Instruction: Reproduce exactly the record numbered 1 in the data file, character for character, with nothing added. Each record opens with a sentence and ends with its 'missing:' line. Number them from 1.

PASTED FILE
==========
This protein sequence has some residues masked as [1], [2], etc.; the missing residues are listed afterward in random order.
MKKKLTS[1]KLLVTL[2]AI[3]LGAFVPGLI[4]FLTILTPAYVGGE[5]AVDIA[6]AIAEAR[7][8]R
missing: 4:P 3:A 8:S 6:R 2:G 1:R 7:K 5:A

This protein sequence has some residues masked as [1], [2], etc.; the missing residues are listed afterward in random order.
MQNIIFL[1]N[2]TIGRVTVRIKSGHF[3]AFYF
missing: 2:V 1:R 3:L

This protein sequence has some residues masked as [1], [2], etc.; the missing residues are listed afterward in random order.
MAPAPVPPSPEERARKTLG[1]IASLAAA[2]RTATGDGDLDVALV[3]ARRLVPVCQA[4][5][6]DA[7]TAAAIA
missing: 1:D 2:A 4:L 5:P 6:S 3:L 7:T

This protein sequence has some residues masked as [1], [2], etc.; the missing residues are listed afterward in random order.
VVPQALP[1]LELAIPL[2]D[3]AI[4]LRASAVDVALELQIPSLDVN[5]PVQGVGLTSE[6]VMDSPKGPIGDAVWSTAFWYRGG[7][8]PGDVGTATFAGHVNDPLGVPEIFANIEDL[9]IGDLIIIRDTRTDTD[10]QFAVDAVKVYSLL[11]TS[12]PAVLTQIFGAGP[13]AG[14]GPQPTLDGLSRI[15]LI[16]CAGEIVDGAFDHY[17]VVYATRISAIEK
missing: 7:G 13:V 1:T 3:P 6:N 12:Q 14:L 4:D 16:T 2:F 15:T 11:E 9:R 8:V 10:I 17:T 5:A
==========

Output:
This protein sequence has some residues masked as [1], [2], etc.; the missing residues are listed afterward in random order.
MKKKLTS[1]KLLVTL[2]AI[3]LGAFVPGLI[4]FLTILTPAYVGGE[5]AVDIA[6]AIAEAR[7][8]R
missing: 4:P 3:A 8:S 6:R 2:G 1:R 7:K 5:A